For Darkness Shows the Stars by Diana Peterfreund
Elliot North has always known her place in this world. Four years ago Elliot refused to run away with her childhood sweetheart, the servant Kai, choosing duty to her family's estate over love. Since then the world has changed: a new class of Post-Reductionists is jumpstarting the wheel of progress, and Elliot's estate is foundering, forcing her to rent land to the mysterious Cloud Fleet, a group of shipbuilders that includes renowned explorer Captain Malakai Wentforth--an almost unrecognizable Kai. And while Elliot wonders if this could be their second chance, Kai seems determined to show Elliot exactly what she gave up when she let him go.
But Elliot soon discovers her old friend carries a secret--one that could change their society . . . or bring it to its knees. And again, she's faced with a choice: cling to what she's been raised to believe, or cast her lot with the only boy she's ever loved, even if she's lost him forever.
Inspired by Jane Austen's Persuasion, For Darkness Shows the Stars is a breathtaking romance about opening your mind to the future and your heart to the one person you know can break it.
Review: I feel like I have to do this in two parts: Not Compared to Persuasion, and Compared to Persuasion.
Part I: Not Compared to Persuasion
So wow. I have to say, I'm a fan of her post-apocalyptic premise. The class system that is created is... interesting. And the concept of the protocols is a logical one, given the history of their world. Of course, I feel like the history as told by the survivors of this story has to be filtered through a big fat reminder that the kind of people who eschewed technology and hid in caves for several generations are probably rather like the crazy uncles of the world who have bomb shelters on their property out in the sticks and are ready for the zombie apocalypse any day now. Survivalist types, ya know? They exist on the fringes of society now, so it can't be a big surprise that even though they start the new society in the future, their way of thinking becomes a little extreme then, too.
I found the resolution a little convenient. Big moral dilemmas that occupy Elliot's mind for most of the book are suddenly swept under the rug because Kai bats his eyelashes at her? Seriously? Oh, the guy who turns out to be a huge villain (surprising no one) all of a sudden gets retribution? Although now that I think about it, that one came about because of deus ex machina, so I'm actually gonna overlook it, because how often do I get the chance to talk about deus ex machina?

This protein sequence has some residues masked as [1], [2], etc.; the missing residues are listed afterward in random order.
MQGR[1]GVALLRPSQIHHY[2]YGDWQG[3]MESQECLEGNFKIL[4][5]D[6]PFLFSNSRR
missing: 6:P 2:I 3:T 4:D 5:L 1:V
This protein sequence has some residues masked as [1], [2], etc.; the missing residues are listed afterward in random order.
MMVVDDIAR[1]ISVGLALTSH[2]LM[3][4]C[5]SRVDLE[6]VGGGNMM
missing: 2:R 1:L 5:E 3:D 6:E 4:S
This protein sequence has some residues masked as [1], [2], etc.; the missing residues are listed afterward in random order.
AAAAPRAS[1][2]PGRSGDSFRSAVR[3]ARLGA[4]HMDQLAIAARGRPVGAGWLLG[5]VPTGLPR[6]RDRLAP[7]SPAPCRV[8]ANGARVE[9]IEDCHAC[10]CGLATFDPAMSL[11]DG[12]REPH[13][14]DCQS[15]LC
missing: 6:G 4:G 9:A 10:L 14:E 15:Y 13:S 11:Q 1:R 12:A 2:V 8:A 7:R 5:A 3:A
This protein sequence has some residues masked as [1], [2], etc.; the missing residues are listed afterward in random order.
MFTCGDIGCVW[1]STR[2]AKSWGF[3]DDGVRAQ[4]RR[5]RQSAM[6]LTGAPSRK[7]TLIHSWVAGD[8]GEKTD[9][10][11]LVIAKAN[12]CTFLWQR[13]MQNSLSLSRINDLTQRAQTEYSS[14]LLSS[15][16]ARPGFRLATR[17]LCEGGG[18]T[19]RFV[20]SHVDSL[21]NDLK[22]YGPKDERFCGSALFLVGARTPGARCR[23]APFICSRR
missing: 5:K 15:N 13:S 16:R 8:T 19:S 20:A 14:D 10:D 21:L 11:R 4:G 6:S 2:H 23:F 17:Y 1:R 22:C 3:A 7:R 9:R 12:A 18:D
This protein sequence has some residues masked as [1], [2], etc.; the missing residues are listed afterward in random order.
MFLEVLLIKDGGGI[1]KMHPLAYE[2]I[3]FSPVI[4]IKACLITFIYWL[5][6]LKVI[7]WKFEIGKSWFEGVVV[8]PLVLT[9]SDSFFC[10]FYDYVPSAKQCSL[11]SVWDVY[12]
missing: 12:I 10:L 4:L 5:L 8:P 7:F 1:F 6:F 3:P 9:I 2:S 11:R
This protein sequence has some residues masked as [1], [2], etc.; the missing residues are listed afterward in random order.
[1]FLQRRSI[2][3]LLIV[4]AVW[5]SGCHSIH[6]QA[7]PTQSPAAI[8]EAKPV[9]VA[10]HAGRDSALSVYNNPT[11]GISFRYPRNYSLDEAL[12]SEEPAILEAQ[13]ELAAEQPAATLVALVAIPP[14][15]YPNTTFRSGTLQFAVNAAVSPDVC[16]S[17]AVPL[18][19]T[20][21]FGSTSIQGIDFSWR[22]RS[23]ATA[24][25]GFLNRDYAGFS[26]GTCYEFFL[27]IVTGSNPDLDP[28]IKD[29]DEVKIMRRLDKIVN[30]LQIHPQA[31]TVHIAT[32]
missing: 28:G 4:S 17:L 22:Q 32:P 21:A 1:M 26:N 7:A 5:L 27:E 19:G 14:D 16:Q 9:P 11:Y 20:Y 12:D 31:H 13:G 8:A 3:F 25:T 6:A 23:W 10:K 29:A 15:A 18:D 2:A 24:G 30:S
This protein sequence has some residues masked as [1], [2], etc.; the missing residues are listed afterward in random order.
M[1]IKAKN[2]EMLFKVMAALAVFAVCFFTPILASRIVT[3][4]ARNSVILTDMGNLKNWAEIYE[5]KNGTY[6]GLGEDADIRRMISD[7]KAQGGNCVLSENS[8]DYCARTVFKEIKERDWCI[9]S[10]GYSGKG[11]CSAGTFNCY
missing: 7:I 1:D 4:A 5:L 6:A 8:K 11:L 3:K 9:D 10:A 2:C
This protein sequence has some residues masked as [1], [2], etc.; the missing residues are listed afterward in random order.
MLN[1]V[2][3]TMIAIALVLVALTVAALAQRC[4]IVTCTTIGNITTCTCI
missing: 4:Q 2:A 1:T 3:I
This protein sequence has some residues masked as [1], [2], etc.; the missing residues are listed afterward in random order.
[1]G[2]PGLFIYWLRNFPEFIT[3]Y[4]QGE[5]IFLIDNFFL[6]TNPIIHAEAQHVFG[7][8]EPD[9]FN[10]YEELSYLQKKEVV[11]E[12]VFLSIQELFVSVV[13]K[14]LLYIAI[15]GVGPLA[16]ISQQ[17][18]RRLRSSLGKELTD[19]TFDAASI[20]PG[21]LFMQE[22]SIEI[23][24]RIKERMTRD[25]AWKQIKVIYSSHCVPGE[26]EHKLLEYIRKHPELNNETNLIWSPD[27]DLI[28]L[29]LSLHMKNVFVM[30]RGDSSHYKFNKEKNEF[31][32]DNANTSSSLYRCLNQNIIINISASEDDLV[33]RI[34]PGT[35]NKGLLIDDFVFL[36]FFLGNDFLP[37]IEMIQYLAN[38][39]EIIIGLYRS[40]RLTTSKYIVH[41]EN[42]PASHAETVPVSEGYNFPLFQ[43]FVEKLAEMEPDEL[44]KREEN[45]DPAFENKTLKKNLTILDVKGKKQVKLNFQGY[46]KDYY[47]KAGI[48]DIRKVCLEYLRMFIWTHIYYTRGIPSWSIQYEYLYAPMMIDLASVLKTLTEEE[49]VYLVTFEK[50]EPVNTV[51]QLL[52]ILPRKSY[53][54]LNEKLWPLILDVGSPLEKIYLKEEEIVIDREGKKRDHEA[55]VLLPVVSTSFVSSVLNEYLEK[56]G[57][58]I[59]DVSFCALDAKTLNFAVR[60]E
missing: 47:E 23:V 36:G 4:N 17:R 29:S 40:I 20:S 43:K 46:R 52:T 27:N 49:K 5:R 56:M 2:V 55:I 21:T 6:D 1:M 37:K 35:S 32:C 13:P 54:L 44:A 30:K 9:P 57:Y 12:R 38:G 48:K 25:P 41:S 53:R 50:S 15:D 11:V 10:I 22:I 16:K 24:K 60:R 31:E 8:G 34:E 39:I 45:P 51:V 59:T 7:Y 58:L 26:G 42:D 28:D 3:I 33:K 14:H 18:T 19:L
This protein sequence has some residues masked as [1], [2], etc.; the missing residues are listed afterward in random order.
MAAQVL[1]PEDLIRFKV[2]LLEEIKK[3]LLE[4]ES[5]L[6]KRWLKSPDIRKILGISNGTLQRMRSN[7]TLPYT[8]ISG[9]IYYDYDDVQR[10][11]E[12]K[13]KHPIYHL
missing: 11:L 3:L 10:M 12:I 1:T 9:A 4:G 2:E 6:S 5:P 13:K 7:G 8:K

I do like the letters they exchange. It's a cute method of establishing their earlier relationship, as well as slipping in some (SUPER useful) exposition for the readers.
Part II: Compared to Persuasion
Full disclosure: Persuasion is my favorite Jane Austen novel. I have a tumblr called Then He Looked at Me Twice, and there is literally a plot point in Persuasion that centers on the fact that a guy looks at Anne twice. I am not kidding. So yeah, I'm kind of in love with it.
So that being said, let's compare. Let's start with Elliot. One of the things I love about Anne is that she plays it cool. Like, super cool. Pretty much the entire book, she's in constant agony whenever she so much as thinks about Wentworth, but nobody can tell that they even knew each other before. She's that composed. Elliot, on the other hand, is more of a typical teenager: doesn't mind yelling and glaring at Kai a little. While I like that she's got the "in over her head" thing going on a little, I do wish she were a little more reserved, like Anne. Plus, Elliot kind of whines about how alone she is and how she has to do everything by herself, despite the fact that TONS of the Posts who work for her are fiercely loyal to her and constantly go to the mat for her. Anne actually IS alone, because the class distinctions of Austen's novel are much more rigidly adhered to than this one, AND she doesn't whine about it all the time.
And Kai. So in Persuasion, Wentworth doesn't really actively hate Anne. I mean, he does, but he's in denial about it. So his tactic, instead of being super mean to her, is just to ignore her out of existence. He talks to her as little as possible, looks at her as little as possible, and pretty much just pretends she's not there, all the while watching her out of the corner of his eye to make sure she's noticing how COMPLETELY OVER IT he is. And when he does talk to her, he's SUPER polite, hiding his true feelings behind formality. Kai, on the other hand, is a big fat jerk. He's willing to have one-on-one conversations with Elliot, pretty much for the sake of making her feel like crap. He puts her down in front of other people, and he actively encourages other people to dislike her. It makes his reversal later less believable, even accepting the premise that hate is sometimes an expression of love (an unhealthy one, but still). It also makes me respect Elliot less, when she's willing to forgive everything pretty much at the drop of a hat.
Also, Anne knows Wentworth isn't in love with the Louisa Musgrove. She knows what's going on there. I mean, she thinks he's gonna marry her, but she totally knows he's not in love with her. She also realizes that Wentworth being so flirty towards the Musgroves partly for her benefit, to highlight how cold and distant he is towards her. Elliot, on the other hand, believes that Kai IS in love with Olivia. She doesn't know how Kai really feels until the end of the book, whereas Anne has a pretty good handle on Wentworth throughout (except for his still being in love with her early on, but he was fooling everyone at that time, including himself).
So in conclusion, I'm sorry but it looks like the biggest effect this book had on me was to make me want to read Persuasion again.
Goodreads Shelves: addictive, bechdel-test, fluffy, is-or-would-be-a-good-movie, is-this-a-kissing-book, my-kind-of-woman, nook-ya